Last month, Google announced that websites that were not mobile friendly would be penalized in search results.
What does this actually mean for your small business?
Mobile friendly means that your site is easily readable on a smart-phone or tablet. Wordpress websites are usually very good for this but some of it depends on the theme you are using. If your website is not considered mobile friendly by Google, you will rank lower for your targeted search terms, showing up further down the list.
Even if your business gets most of it’s clients through word-of-mouth or other marketing, having a mobile friendly website is only going to become more important as time goes on.
Is your website mobile friendly?
Google has put up a site where you can test your website. Head over to https://www.google.com/webmasters/tools/mobile-friendly/ and simply plug in your url.
My three favorite WordPress themes are typically mobile friendly. All Pro Photo 4 and 5 websites should pass the test if you have MOBILE turned on in the settings. The Genesis Framework with a modern child theme should pass as well. My other favorite is Divi 2, by Elegant Themes, which is also mobile friendly (and responsive).
What is the difference between responsive and mobile friendly?
A mobile friendly website has a mobile version of the website that is automatically displayed when the viewer is on a mobile device. If designed well, it’s similar to the main website but may not have all the features. It might displayed differently or may just be in some way paired down to create a better experience on a smart-phone.
For example, when I designed a website for a recent client Rachael Rae Newborns, I created a different landing page for her mobile version. Her regular home page had lots of widgets, which we knew wouldn’t work well even with ProPhoto’s mobile option turned on. Below is her desktop site and then a screen shot taken on my iPhone.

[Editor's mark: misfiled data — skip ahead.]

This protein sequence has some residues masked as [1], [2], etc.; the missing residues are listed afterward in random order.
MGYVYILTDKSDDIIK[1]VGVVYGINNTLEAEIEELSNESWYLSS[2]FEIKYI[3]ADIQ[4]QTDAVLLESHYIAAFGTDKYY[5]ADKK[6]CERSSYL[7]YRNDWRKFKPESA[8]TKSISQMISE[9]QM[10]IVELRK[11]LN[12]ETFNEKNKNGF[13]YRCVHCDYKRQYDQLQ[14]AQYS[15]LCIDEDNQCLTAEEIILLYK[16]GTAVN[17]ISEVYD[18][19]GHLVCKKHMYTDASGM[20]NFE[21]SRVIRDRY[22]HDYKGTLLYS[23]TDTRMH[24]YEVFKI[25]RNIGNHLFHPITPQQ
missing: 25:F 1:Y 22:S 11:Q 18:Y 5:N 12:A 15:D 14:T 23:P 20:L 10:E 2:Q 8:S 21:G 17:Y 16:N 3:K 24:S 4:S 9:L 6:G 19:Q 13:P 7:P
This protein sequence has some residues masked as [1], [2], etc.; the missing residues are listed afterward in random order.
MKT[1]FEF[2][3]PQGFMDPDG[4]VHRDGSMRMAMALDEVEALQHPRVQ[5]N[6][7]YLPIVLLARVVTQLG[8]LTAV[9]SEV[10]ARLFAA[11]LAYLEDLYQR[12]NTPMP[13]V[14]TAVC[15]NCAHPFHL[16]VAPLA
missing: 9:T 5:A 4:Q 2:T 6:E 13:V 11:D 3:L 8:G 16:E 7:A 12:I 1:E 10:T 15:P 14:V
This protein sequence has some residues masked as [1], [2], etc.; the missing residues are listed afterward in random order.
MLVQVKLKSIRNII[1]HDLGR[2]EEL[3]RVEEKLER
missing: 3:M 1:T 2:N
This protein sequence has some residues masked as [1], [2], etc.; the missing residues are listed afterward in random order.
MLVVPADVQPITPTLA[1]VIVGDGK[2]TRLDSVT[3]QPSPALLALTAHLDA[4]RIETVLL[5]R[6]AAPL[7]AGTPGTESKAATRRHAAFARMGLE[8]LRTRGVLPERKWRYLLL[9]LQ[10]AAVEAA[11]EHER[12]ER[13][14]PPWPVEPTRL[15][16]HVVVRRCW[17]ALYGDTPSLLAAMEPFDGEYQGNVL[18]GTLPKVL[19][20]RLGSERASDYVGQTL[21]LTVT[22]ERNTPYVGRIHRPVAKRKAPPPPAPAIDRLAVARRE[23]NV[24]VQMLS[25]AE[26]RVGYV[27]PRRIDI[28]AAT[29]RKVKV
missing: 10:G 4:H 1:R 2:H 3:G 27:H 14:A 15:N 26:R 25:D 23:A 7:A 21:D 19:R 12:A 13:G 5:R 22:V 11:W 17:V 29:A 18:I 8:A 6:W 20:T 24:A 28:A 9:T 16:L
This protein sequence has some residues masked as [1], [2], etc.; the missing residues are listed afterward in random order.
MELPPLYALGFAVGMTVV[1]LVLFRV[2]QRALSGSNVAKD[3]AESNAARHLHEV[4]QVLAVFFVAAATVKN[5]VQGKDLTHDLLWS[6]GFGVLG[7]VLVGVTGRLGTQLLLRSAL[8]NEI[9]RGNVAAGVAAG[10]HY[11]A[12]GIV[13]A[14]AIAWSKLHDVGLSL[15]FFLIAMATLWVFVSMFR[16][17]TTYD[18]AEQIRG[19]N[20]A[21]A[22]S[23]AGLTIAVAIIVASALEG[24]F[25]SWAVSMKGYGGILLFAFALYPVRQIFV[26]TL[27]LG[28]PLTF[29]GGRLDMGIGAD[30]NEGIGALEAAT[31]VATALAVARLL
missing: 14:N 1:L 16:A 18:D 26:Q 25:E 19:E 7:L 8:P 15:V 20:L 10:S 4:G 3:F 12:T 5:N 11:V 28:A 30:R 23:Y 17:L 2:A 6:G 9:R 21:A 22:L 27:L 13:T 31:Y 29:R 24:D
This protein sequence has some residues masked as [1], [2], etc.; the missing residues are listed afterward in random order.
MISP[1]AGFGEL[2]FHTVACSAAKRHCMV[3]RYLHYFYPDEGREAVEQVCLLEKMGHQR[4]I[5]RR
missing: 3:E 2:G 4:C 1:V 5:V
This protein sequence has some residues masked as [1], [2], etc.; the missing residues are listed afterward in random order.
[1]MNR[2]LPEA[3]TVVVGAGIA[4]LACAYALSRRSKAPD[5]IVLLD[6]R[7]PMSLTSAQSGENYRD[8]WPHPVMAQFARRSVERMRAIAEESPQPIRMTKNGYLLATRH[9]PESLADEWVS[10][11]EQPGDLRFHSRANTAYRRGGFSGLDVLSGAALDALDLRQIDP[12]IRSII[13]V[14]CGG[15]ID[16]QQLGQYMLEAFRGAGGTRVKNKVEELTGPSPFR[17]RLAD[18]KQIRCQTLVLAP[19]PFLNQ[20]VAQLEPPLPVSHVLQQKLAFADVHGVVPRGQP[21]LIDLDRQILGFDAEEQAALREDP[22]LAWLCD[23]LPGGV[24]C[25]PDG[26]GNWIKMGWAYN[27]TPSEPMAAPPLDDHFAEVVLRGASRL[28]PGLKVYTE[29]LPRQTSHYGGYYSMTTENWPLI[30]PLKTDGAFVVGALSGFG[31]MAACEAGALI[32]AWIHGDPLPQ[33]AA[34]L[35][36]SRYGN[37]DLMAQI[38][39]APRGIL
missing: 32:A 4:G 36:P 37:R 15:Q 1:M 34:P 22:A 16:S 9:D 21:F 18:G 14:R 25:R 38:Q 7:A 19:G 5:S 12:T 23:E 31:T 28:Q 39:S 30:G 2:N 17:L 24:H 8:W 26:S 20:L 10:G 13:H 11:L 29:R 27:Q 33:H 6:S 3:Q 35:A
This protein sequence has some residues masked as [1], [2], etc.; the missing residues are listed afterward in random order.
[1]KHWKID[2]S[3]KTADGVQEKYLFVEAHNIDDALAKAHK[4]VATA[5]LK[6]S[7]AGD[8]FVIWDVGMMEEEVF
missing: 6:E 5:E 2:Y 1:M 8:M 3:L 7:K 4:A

A responsive website has coding that lets it kind of move itself around and re-position until it’s just right, for the type of screen it’s being viewed on. So it’s the same website, just displayed a bit differently.
Below is an example. You’ll notice on the phone, the menu changes to a pull down with the 4 aqua color lines, and the site becomes a long scrolling site. On the right, the desktop, it takes advantage of the larger screen size. On a tablet, it looks somewhere in between these two depending on whether you hold it vertical or horizontal.
What should you do if your website fails Google’s mobile test?
If you are a ProPhoto Blogs user and your website is failing the test, check out ProPhoto’s guide here. If you are using an older WordPress theme or a different type of website, then it may be time to think about upgrading. Some websites may just need a couple of tweaks, and others may need a complete overhaul.
Send me a note if you have questions, or would like me to evaluate your website.